The Commonwealth Bank of Australia (CBA) announced yesterday an investment of 625 million yuan (US$75.3 million) in Hangzhou City Commercial Bank (HZCCB), a regional lender in East China's Zhejiang Province.
The two sides signed a strategic co-operative agreement, involving CBA's purchase of a 19.9 per cent stake in HZCCB.
The maximum allowable share holding for a single foreign bank is 20 per cent, according to China's current regulations.
The agreement will come into being upon approval by the China Banking Regulatory Commission (CBRC), said CBA.
Under the agreement, CBA will offer technical assistance to HZCCB through a structured capability transfer programme in key areas such as marketing, credit management, information technology and marketing.
"Enhancing HZCCB's skills in these areas will enable us to improve the management level, offer highly competitive services, and continue to grow profitably," said Ma Shiyong, chairman of HZCCB.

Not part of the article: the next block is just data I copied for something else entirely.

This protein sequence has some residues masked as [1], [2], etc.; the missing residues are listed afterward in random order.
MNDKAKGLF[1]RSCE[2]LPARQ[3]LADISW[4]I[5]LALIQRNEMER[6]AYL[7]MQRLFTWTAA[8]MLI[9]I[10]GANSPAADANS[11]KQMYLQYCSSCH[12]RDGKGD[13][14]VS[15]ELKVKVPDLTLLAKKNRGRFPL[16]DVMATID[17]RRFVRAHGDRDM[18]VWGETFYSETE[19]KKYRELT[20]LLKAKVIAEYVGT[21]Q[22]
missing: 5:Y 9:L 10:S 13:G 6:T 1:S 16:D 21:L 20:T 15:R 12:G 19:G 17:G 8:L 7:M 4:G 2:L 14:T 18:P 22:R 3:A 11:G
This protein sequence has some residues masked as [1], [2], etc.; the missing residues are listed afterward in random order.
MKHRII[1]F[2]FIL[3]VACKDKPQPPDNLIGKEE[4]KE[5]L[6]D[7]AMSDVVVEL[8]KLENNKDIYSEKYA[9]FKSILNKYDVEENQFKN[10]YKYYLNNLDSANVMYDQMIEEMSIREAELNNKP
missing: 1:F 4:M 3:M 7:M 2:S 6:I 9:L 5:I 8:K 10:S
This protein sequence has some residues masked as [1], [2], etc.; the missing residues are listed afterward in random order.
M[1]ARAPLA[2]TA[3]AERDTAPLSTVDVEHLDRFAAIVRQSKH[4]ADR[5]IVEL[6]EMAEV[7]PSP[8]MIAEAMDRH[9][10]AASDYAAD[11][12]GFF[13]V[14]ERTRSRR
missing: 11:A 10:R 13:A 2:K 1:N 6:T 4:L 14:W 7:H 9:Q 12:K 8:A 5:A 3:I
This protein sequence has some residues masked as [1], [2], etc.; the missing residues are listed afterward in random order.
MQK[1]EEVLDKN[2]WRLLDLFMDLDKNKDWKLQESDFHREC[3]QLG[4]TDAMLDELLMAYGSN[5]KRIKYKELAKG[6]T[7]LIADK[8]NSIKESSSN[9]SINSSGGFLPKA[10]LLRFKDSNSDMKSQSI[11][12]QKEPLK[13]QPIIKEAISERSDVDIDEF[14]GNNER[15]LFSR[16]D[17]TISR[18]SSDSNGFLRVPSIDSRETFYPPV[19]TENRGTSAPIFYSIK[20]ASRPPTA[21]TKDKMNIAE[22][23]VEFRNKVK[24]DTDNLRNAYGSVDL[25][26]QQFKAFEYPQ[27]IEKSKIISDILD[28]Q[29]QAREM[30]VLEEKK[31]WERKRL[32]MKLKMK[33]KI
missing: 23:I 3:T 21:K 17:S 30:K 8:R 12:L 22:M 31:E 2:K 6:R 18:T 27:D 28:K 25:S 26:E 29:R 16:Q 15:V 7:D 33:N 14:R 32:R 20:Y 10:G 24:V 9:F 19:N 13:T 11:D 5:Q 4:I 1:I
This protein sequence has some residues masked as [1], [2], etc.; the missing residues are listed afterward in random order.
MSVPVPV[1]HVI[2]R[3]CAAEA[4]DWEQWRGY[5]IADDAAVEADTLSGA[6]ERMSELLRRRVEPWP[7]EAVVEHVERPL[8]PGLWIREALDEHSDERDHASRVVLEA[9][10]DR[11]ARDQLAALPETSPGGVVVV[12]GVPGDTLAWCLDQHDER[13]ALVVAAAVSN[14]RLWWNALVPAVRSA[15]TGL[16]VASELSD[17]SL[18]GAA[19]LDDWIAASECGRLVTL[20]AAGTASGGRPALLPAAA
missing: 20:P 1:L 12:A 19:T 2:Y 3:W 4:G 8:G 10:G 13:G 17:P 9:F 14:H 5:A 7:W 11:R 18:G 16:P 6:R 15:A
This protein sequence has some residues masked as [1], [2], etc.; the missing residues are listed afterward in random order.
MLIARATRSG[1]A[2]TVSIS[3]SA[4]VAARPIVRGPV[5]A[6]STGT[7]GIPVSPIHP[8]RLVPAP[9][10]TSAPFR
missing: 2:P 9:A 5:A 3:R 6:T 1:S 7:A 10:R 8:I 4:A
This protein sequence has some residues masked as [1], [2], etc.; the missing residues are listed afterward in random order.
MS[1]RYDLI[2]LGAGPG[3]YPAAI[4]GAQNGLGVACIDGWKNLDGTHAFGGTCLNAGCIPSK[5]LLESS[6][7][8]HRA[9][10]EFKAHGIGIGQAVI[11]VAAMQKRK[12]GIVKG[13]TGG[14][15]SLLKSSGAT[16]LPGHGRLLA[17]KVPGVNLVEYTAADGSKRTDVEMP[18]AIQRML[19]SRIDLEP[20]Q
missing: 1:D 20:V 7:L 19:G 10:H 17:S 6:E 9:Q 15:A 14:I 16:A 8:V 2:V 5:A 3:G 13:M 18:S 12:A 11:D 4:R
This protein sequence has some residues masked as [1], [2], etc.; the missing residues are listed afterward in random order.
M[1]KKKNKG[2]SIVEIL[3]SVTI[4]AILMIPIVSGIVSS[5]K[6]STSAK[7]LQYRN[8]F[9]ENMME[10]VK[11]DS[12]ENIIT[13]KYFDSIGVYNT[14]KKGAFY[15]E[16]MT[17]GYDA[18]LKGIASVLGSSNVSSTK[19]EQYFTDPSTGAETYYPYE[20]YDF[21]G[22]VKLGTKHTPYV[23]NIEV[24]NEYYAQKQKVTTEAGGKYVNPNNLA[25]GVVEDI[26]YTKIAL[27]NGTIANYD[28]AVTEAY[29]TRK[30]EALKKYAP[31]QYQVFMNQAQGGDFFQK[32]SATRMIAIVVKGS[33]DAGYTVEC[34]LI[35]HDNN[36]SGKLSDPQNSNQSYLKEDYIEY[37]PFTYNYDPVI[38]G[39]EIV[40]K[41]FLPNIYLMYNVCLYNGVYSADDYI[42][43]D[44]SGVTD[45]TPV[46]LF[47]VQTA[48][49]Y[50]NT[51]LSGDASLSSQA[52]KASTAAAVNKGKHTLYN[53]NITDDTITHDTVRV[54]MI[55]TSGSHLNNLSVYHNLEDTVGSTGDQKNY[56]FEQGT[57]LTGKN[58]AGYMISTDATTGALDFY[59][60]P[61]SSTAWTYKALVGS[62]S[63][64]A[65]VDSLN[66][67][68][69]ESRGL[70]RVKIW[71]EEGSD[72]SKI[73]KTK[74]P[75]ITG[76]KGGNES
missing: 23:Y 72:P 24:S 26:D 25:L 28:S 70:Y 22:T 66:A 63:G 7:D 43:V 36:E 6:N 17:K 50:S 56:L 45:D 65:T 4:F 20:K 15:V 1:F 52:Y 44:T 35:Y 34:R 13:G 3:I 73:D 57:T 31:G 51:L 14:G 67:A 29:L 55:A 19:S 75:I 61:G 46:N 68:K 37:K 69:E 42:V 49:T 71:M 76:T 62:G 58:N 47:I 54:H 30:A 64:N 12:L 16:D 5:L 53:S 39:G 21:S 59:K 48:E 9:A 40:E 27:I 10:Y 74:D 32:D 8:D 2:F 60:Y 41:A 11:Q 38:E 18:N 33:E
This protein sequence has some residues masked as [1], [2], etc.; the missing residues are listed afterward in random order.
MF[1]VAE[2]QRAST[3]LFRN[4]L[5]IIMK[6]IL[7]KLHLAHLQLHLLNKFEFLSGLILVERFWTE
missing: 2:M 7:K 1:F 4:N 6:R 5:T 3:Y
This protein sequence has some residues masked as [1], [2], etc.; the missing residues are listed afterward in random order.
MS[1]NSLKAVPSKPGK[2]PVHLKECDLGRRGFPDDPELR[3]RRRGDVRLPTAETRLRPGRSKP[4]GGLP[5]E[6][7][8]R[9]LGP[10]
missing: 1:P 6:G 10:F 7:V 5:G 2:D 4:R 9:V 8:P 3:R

This is the second time CBA, Australia's second-biggest lender, has invested in a regional bank in the mainland.
In September 2004, it won approval to buy 11 per cent of Jinan City Commercial Bank (JNCCB) in East China's Shandong Province, with an option of increasing that stake to 20 per cent in 2008.
CBA officials refused to reveal any additional details since the agreement is still awaiting approval.
HZCCB ranks third in terms of comprehensive competitiveness among China's 112 city commercial banks, according to a survey conducted by "The Banker" magazine in 2005.
Before the CBA purchase of the 19.9 per cent stake, the main shareholders of HZCCB were the local government and private companies, accounting for 45 per cent of total capital stock. Supporting local economies and millions of small and medium-sized enterprises, HZCCB had about 38.2 billion yuan (US$4.6 billion) in total assets in 2004 with an increasing profit margin of 43.58 per cent.
Hangzhou, home to over 6 million people, was named China's top investment location by Forbes in 2004.
Source: China Daily